Nov 052016

The miniature heroes in this week’s match were Nick Sykes and Dave Shapland who both won their games in under 20 moves

The battle for the Calderdale League 1 title just got very hot this week as Halifax ‘A’, Hebden Bridge ‘A’ and Huddersfield all presented their credentials persuasively while back-to-back champions Todmorden ‘A’ slumped to a defeat.

Let’s start with that last headline as, on Wednesday evening Huddersfield took on Todmorden at home and managed to go one better than Hebden Bridge ‘A’ had done when they drew their match with the champions in the last round of fixtures. This was a blood-soaked match with all five games ending decisively. Tod took boards 4 and 5 as Dave Patrick defeated Dave Tooley and Mick Connor beat Steve Westmoreland. In most circumstances one might have expected that to be more than sufficient for Todmorden to take the match as their top boards are always very reliable, especially with White. However on this occasion they suffered a major malfunction. On board 1 Martin Hamer went down to Greg Eagleton, on board 2 Mitchell Burke beat Phil Cook and on board 3 Dave Keddie overcame Andrew Clarkson as Huddersfield snatched the match 3-2 and sent the champions home with their tails between their legs.

Earlier in the week Halifax ‘A’ gave the clearest possible signal of their intent to win back the title they lost to Todmorden two seasons ago as they fielded their strongest possible line up for the first time this season. This was more than sufficient to brush aside Belgrave ‘A’ although it wasn’t all plain sailing for the visitors as they drew on board 1 and lost on board 3. With more than 30 points rating advantage on the bottom four boards Halifax would have expected to win the match comfortably but on board 3 Gordon Farrar took down Bill Somerset while the battle between Ian Hunter and Winston Williams on board 1 looked on paper like it might be tight and it did indeed end in a draw.  Nevertheless wins for Halifax by Darwin Ursal (playing his first match of the season) against Karim Khan on board 2, John Morgan (also making his first appearance of the season) against Mike Barnett on board 4 and Richard Porter against Angel Gonzalez on board 5 secured victory and means Halifax are now the only remaining team with a perfect record in the league after winning three out of three.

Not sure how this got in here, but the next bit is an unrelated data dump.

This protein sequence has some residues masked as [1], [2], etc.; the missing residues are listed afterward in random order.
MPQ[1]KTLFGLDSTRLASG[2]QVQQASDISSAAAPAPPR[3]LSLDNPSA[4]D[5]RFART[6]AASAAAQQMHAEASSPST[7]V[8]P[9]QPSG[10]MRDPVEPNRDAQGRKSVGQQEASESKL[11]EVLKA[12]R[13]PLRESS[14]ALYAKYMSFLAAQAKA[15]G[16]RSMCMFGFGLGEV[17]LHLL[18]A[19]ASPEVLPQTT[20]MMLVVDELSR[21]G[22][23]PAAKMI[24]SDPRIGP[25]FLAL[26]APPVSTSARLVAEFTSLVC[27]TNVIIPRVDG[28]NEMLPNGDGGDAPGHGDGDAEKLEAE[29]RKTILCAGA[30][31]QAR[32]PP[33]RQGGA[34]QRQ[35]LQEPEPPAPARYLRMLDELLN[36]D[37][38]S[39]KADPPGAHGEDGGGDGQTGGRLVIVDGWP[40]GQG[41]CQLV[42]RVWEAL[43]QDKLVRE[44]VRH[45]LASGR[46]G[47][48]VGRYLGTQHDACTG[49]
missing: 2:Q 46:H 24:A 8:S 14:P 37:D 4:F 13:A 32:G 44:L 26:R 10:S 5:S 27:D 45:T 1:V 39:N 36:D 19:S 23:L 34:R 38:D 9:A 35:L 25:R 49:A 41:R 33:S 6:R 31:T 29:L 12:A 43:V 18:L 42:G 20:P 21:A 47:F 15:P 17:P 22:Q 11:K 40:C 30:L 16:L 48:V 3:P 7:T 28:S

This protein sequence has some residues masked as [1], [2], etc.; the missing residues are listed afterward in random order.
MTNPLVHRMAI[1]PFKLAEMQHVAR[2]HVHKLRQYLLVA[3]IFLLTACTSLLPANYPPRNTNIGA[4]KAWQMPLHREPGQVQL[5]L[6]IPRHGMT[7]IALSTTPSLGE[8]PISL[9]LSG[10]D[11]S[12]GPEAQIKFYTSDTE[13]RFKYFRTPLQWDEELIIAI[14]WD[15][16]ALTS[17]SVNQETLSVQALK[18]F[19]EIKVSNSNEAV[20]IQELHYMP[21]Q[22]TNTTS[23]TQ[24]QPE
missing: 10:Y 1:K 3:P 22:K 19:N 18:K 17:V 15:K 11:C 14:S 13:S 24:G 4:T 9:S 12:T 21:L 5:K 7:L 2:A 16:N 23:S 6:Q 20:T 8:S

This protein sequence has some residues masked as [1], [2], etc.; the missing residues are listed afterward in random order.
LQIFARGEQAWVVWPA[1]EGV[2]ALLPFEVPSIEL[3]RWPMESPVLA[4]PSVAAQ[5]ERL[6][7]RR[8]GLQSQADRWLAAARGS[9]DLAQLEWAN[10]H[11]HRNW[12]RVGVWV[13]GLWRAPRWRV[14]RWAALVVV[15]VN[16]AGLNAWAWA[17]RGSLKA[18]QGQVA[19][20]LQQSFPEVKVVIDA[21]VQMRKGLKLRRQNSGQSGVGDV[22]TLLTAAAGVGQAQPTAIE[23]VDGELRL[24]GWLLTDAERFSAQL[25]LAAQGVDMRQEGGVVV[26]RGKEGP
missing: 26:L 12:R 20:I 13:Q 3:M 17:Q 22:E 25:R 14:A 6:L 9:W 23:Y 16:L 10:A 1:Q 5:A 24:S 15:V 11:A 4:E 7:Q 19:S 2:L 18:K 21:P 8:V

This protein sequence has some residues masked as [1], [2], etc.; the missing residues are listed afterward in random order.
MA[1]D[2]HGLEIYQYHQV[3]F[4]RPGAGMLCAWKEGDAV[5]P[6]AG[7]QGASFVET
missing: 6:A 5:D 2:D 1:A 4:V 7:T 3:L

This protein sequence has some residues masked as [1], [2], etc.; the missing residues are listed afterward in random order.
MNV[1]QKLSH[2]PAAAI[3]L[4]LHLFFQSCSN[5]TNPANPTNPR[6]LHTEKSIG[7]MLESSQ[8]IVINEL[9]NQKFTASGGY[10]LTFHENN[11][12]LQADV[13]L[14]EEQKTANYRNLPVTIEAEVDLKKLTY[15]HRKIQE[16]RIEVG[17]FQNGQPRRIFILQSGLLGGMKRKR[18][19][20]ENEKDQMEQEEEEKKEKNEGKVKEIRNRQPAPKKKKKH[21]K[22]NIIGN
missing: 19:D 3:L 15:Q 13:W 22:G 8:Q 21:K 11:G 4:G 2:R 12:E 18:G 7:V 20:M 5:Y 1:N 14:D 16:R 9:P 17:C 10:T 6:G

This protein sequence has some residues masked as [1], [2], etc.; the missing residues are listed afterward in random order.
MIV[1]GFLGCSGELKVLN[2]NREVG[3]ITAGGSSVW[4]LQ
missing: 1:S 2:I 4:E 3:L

That just leaves us to report on Hebden Bridge ‘A’s home match against Halifax ‘B’. With their ‘B’ team having a bye in round 4, Hebden took something of a chance by leaving out their three highest rated players and replacing them with B-team stalwarts to take on the back markers. This was certainly a risk as they lost with the Black pieces when deploying similar match tactics against the same side last season and certainly couldn’t take victory for granted. However, even without Matthew Parsons, Andy Bak and Chris Bak, they overwhelmed the visiting team.

Objectively speaking Hebden still looked like firm favorites as they out-graded the enemy by 10 points or more on the bottom three boards. The top two boards were also stronger than their counter-parts, though to a more marginal extent. It felt like it was going to be a tough night but, in the event, Hebden pulled two clear fairly early in the evening with a couple of quick wins and never looked back.

First of all, Nick Sykes equalized comfortably against Scott Gornall’s patient opening play on board 3, and then won a piece when Scott left a bishop en prise on move 14 having moved its defender the previous move and evidently ‘forgotten’ he had done so. An embarrassing moment to be sure, but we’ve all done it at some point.

Not too long after that Dave Shapland accepted a resignation from Pete Hughes on move 19. Dave deployed the aggressive Albin Counter-Gambit and it seemed that Pete may have been over ambitious in pushing his queen’s side pawns before getting his king to safety. Suddenly Dave overwhelmed him on the dark squares, won the exchange and a pawn whilst preventing Pete’s king from castling. The position was grim enough to persuade Pete to resign at once rather the be tortured in a drawn out ending with this type of material deficit. Hebden were 2-0 up.

Martin Syrett usually captains the ‘B’ team but with his side enjoying a bye week he took to board 4 against Vivienne Webster and surprised spectators by playing the Sicilian Defence instead of his habitual Scandinavian. He seemed to get a reasonable position in the middle game but Vivienne played patiently and preserved a small edge until the players reached a queen and pawn ending and Vivienne swiped an extra pawn. Unfortunately she overlooked a stronger continuation and allowed Martin enough counter play to force a perpetual check. Hebden just needed a draw from the last two boards to win the match. They did rather better than that!